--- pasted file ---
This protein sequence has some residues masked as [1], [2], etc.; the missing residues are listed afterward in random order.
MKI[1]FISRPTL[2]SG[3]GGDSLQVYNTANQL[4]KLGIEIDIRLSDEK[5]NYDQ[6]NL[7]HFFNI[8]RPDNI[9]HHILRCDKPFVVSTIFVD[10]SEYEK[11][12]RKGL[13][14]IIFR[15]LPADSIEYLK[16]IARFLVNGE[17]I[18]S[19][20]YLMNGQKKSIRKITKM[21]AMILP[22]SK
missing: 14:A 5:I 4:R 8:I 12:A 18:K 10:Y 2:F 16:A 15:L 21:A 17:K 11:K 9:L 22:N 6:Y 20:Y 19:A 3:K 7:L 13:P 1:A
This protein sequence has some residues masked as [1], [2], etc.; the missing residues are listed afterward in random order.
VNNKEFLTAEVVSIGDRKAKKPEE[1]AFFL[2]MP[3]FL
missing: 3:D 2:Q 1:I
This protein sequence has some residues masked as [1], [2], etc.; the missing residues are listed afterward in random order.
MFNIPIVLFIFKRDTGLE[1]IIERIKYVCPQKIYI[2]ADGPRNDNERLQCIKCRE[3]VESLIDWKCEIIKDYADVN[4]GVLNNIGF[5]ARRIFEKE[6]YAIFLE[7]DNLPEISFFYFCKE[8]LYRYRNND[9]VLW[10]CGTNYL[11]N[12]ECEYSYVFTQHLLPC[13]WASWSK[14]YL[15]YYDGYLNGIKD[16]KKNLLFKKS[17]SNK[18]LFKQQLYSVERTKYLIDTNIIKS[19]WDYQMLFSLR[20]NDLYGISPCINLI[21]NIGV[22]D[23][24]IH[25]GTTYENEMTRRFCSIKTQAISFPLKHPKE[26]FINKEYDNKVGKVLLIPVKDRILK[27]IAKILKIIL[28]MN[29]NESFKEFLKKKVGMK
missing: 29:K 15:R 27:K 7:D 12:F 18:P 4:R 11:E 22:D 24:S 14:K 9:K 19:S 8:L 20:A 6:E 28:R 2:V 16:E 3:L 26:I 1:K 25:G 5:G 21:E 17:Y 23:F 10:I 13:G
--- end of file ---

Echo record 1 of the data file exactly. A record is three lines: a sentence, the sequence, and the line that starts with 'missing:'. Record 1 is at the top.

This protein sequence has some residues masked as [1], [2], etc.; the missing residues are listed afterward in random order.
MKI[1]FISRPTL[2]SG[3]GGDSLQVYNTANQL[4]KLGIEIDIRLSDEK[5]NYDQ[6]NL[7]HFFNI[8]RPDNI[9]HHILRCDKPFVVSTIFVD[10]SEYEK[11][12]RKGL[13][14]IIFR[15]LPADSIEYLK[16]IARFLVNGE[17]I[18]S[19][20]YLMNGQKKSIRKITKM[21]AMILP[22]SK
missing: 14:A 5:I 4:R 8:I 12:A 18:K 10:Y 2:F 16:A 15:L 21:A 17:K 11:K 9:L 22:N 6:Y 20:Y 19:A 3:K 7:L 13:P 1:A